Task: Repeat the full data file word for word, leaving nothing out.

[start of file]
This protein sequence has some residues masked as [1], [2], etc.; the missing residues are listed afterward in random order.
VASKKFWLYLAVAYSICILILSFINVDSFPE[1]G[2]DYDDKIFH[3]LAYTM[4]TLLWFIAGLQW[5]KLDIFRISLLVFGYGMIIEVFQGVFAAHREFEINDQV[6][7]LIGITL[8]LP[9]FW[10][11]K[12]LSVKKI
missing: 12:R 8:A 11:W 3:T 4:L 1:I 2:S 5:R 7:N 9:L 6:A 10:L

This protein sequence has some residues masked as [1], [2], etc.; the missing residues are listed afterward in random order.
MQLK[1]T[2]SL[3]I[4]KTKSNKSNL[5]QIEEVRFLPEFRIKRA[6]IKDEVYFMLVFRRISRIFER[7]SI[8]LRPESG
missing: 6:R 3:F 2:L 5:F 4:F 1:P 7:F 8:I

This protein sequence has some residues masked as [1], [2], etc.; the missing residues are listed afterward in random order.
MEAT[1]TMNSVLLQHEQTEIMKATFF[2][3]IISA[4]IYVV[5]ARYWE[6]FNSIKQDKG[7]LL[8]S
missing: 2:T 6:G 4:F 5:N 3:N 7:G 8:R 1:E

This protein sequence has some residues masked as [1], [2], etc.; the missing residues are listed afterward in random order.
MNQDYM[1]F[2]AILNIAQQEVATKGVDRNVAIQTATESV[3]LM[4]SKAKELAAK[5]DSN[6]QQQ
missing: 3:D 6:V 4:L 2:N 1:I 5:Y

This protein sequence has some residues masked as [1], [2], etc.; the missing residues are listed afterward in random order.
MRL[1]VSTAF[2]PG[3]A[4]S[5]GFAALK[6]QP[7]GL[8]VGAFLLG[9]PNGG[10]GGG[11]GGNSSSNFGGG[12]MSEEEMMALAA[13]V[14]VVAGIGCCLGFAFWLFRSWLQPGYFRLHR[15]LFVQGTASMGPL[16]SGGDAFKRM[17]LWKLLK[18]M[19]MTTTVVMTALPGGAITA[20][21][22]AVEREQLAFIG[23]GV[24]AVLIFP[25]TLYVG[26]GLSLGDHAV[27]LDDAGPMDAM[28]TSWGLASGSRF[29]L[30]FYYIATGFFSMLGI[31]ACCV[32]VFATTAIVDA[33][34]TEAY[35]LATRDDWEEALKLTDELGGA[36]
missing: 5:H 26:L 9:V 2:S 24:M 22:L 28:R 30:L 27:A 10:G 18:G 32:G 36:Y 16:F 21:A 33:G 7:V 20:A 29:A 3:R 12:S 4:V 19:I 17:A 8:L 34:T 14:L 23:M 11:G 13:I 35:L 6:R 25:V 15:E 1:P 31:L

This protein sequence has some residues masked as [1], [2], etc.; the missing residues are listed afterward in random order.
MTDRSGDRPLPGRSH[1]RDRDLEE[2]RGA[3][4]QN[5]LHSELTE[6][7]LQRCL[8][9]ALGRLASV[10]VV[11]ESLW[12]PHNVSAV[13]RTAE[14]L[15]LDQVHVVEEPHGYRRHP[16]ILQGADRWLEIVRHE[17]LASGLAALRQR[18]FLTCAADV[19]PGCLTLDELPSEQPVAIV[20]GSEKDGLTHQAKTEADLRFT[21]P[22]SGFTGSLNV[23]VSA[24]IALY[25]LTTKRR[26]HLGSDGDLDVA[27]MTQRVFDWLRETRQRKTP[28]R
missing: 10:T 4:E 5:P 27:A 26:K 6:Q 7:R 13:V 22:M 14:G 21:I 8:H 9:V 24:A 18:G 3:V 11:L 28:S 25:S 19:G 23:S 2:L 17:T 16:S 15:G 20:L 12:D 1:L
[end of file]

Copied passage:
This protein sequence has some residues masked as [1], [2], etc.; the missing residues are listed afterward in random order.
VASKKFWLYLAVAYSICILILSFINVDSFPE[1]G[2]DYDDKIFH[3]LAYTM[4]TLLWFIAGLQW[5]KLDIFRISLLVFGYGMIIEVFQGVFAAHREFEINDQV[6][7]LIGITL[8]LP[9]FW[10][11]K[12]LSVKKI
missing: 12:R 8:A 11:W 3:T 4:L 1:I 2:S 5:R 7:N 9:L 6:A 10:L

This protein sequence has some residues masked as [1], [2], etc.; the missing residues are listed afterward in random order.
MQLK[1]T[2]SL[3]I[4]KTKSNKSNL[5]QIEEVRFLPEFRIKRA[6]IKDEVYFMLVFRRISRIFER[7]SI[8]LRPESG
missing: 6:R 3:F 2:L 5:F 4:F 1:P 7:F 8:I

This protein sequence has some residues masked as [1], [2], etc.; the missing residues are listed afterward in random order.
MEAT[1]TMNSVLLQHEQTEIMKATFF[2][3]IISA[4]IYVV[5]ARYWE[6]FNSIKQDKG[7]LL[8]S
missing: 2:T 6:G 4:F 5:N 3:N 7:G 8:R 1:E

This protein sequence has some residues masked as [1], [2], etc.; the missing residues are listed afterward in random order.
MNQDYM[1]F[2]AILNIAQQEVATKGVDRNVAIQTATESV[3]LM[4]SKAKELAAK[5]DSN[6]QQQ
missing: 3:D 6:V 4:L 2:N 1:I 5:Y

This protein sequence has some residues masked as [1], [2], etc.; the missing residues are listed afterward in random order.
MRL[1]VSTAF[2]PG[3]A[4]S[5]GFAALK[6]QP[7]GL[8]VGAFLLG[9]PNGG[10]GGG[11]GGNSSSNFGGG[12]MSEEEMMALAA[13]V[14]VVAGIGCCLGFAFWLFRSWLQPGYFRLHR[15]LFVQGTASMGPL[16]SGGDAFKRM[17]LWKLLK[18]M[19]MTTTVVMTALPGGAITA[20][21][22]AVEREQLAFIG[23]GV[24]AVLIFP[25]TLYVG[26]GLSLGDHAV[27]LDDAGPMDAM[28]TSWGLASGSRF[29]L[30]FYYIATGFFSMLGI[31]ACCV[32]VFATTAIVDA[33][34]TEAY[35]LATRDDWEEALKLTDELGGA[36]
missing: 5:H 26:L 9:V 2:S 24:M 22:L 28:R 30:L 27:A 10:G 18:G 32:G 36:Y 16:F 21:A 33:G 7:V 20:A 29:A 3:R 12:S 4:V 19:I 17:A 8:L 34:T 14:L 23:M 11:G 13:I 35:L 6:R 25:V 15:E 1:P 31:L

This protein sequence has some residues masked as [1], [2], etc.; the missing residues are listed afterward in random order.
MTDRSGDRPLPGRSH[1]RDRDLEE[2]RGA[3][4]QN[5]LHSELTE[6][7]LQRCL[8][9]ALGRLASV[10]VV[11]ESLW[12]PHNVSAV[13]RTAE[14]L[15]LDQVHVVEEPHGYRRHP[16]ILQGADRWLEIVRHE[17]LASGLAALRQR[18]FLTCAADV[19]PGCLTLDELPSEQPVAIV[20]GSEKDGLTHQAKTEADLRFT[21]P[22]SGFTGSLNV[23]VSA[24]IALY[25]LTTKRR[26]HLGSDGDLDVA[27]MTQRVFDWLRETRQRKTP[28]R
missing: 10:T 4:E 5:P 27:A 26:K 6:Q 7:R 13:V 22:M 14:G 21:I 8:H 9:V 24:A 18:G 3:V 11:L 28:S 25:S 19:G 23:S 2:L 17:T 16:S 15:G 20:L 12:D 1:L